You have to make a lot of decisions when you retire, and among the biggest is what to do with your workplace retirement savings. No matter how much money you have or how you intend to invest it, you have to first choose where your nest egg will live.
You have four basic choices.
Remain in your employer’s plan and just let the money grow until you have to start taking the required minimum distributions (RMDs).
Remain in your employer’s plan while taking installment payments.
Roll over the assets to an IRA at an institution of your choosing.
Take the account balance in cash and pay tax on the distribution to either spend it or roll it into a Roth IRA.
The good news, according to recent research from Vanguard, is that most people faced with this decision over 10 years, from 2011 to 2021, were able to preserve their retirement dollars. Seven out of 10 kept their assets in a tax-deferred environment, and 90% of the money stayed invested, and presumably, grew a bit. Average balances ranged from $239,300 to $418,900.
“More and more investors are on the right road to having a good experience with accumulations. We’re seeing improvements,” says Matt Brancato, chief client officer for Vanguard Institutional.
But, Brancato adds, “the average doesn’t tell you about individual experience.”
And for that, you have to look at some of the less good news, which is that Vanguard found that 30% cashed out their savings at age 60 or later, most with smaller balances. The average amount of these accounts was $39,700. Some had likely simply saved less, and some had been with the company plan for a short time, so had not accumulated a large amount.
The peril of cashing out
Cashing out a small balance might seem inconsequential to you at the time. The account could be one of many that you have, and the tax burden might not seem too much for you to bear. Or you could be intending to pay the income tax due on the distribution and roll the money into a Roth IRA in a conversion. Or the cash might be enticing – and then it’s gone.
“First of all, ‘small’ is a relative term,” says Brancato. “The dollar amount has to be proportionate to the intent. It’s a highly individualized decision.”
One important step if you’re thinking of cashing out is to consider how the amount involved could possibly grow over time and add to your retirement income later on. If your balance is $39,700 now and you think that isn’t much, it could be $78,000 in 10 years, if it grows at 7%.
At Ascensus, another large retirement plan administrator, they display those numbers to people when they initiate a decision that would impact their retirement savings, like reducing their 401(k) contribution. “We serve up a very quick estimate to connect the dots between what seems like a small amount to a much larger amount of money you’d forgo in retirement as a result,” says David Musto, CEO of Ascensus. After seeing that information, “30% of people ultimately choose not to reduce 401(k),” he adds.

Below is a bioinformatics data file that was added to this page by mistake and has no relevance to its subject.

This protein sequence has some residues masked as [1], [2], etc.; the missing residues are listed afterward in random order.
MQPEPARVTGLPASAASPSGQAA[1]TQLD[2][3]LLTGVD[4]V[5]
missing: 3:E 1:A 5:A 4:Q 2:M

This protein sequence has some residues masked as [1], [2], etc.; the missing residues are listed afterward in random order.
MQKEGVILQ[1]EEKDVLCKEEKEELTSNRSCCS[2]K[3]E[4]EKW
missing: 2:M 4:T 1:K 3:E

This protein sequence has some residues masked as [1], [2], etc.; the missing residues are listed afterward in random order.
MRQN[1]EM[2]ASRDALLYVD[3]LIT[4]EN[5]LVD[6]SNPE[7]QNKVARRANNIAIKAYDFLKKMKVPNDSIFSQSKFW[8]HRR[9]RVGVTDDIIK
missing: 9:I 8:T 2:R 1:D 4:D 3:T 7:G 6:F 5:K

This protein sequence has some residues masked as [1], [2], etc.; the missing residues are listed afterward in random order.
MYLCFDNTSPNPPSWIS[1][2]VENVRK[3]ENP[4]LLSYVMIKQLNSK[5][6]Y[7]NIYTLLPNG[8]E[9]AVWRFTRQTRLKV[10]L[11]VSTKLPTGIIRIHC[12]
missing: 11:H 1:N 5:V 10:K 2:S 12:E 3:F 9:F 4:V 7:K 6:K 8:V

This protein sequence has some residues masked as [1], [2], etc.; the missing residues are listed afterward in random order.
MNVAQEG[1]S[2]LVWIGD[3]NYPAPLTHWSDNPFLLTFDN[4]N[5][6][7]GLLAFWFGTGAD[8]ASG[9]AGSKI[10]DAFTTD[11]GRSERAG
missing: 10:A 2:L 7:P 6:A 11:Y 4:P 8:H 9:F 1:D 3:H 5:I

That same kind of information may also help people make a decision between staying in their workplace plan after retiring or moving the money to a rollover IRA. While most eventually move money over to their own account within five years, Vanguard’s study shows that the numbers are shifting up for those staying in their workplace plan even after they retire.
Brancato sees the driver of that being flexible plan design, advice and financial-wellness tools that may be part of an employer package. If you want to tap into your money before you have to take RMDs, for instance, your plan would have to allow it, and Vanguard notes that the number of plans offering this nearly doubled in the past five years.
Got a question about the mechanics of investing, how it fits into your overall financial plan and what strategies can help you make the most out of your money? You can write me at email@example.com.
The moment Alexis Cheung saw the news in early February about the horrific earthquake in Turkey and Syria, she wanted to do something to help. The 30-year-old nonfiction writer, who lives in Honolulu, Hawaii, started searching for ways to give money directly to people impacted on the ground.
Through a friend’s Instagram story, Cheung learned about a person from Aleppo who would soon be traveling to the Syrian city, bringing money to help people with supplies and other expenses in one of the worst-hit areas of the country. Cheung asked for the person’s Venmo information in order to use the payment app to make a $25 donation.
When Cheung sent her donation, she typed “Aleppo” with a heart emoji in the Venmo app. Immediately, she received an alert from Venmo that the transaction would be held for review. Venmo then emailed Cheung requesting an explanation for the reference to “Aleppo” and the purpose of her payment.
“I just got really mad because it’s such an insane thing. It wasn’t a hundred or thousands of dollars that might seem like, ‘hey, where’s this money going?’ It was flagged because of the word ‘Aleppo,’” said Cheung. “We don’t treat humanitarian crises the same way depending on where they happen.”
Venmo approved the transaction within an hour after Cheung replied in detail that she had sent her donation to help victims of the earthquake that has left millions of people homeless and is estimated to have killed 50,000 people in northern Syria and Turkey.
But some people trying to donate funds to help Syrians struggling in the earthquake’s aftermath are running into roadblocks due to the U.S. government’s long-running sanctions regime against the Syrian government. The sanctions are designed to block certain financial transactions from going into the country and put pressure on President Bashar al-Assad, depriving him of resources used to commit violence against Syrian civilians amid a brutal civil war.